The Square teems with colorful life. Vendors sell vegetables, curios, flutes, and other crafts around the Kastamandap rest house. This rest house is said to have been built with the wood of a single tree and is the source from which the Kathmandu Valley got its name. Nearby are great drums which were beaten to announce royal decrees. All woodcarvings, statues, and architecture in this area are exceptionally fine, and Kathmandu Durbar Square is among the most important sights for travellers to see. The complex also houses the Tribhuvan Museum that carries the mementoes of different Shah Kings.
Akash Bhairab Temple:
Also referred to as the Blue Bhairab sometimes, it is a three-storeyed temple in the principal market called Indra Chowk. The divine image of the Akash Bhairab is displayed outside for a week -long period during the great festival of Indra Jatra. The celebration of Indra Jatra honors Indra- the King of Heaven and the God of Rain.
Hanuman Dhoka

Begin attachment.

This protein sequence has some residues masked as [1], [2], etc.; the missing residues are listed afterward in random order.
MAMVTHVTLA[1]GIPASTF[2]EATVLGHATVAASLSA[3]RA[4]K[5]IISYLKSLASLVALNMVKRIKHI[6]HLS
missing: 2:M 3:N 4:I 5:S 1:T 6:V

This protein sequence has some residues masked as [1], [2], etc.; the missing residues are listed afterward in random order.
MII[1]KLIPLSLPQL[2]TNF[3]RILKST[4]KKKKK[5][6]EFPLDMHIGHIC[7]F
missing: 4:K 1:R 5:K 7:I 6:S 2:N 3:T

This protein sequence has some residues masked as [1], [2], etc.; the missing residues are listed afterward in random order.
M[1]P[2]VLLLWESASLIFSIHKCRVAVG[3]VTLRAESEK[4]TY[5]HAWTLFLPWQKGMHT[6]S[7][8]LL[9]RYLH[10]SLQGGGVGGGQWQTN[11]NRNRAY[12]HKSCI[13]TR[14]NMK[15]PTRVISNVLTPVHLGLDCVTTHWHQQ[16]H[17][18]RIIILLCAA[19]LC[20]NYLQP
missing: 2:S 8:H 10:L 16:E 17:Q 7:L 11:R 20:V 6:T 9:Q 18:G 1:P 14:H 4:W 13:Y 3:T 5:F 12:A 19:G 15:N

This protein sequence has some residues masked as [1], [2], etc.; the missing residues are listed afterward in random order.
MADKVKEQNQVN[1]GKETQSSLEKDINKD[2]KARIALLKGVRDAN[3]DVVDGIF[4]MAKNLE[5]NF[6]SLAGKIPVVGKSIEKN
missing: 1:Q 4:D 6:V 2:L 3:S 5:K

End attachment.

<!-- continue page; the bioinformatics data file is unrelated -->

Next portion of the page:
This falls to be the historic seat of the past royalty, particularly belonging to the Malla dynasty. The Durbar Square, which is itself the old Royal Palace Complex dedicated to the Malla monarchs, is today classified as a World Heritage Site. The age-old temples and palaces epitomize the religious and cultural life-style of the people. The interesting things to view include Taleju Temple built by late King Mahendra Malla in 1549 A.D., a gigantic stone figure exposing the fearful manifestation of the Black Bhairab which the Hindus regard as the God of Destruction, the tall stone pillar on the plinth-top of which sits late King Pratap Malla his four children at the four small corners, the colossal image of the White Bhairab the lattice of which is removed for a week during the Kumari Yatra festival, the nine-storeyed Basantapur Palace (literally meaning the spring season palace), the Great Bell and the Great Drums. The main golden-gate is guarded by the Monkey-God called Hanuman. He is the king of the Monkeys and faithful servant to Lord Ram Chandra-the Hero of the Epic "Ramayan." Being guarded by a sole protector, the gate itself has come to be known as Hanuman Gate. With a commercial umbrella suspended above his head and wrapped in a scarlet cloak, he squats on a stone plinth to be respected by hundreds of Nepalese Hindus plus Indian Hindus.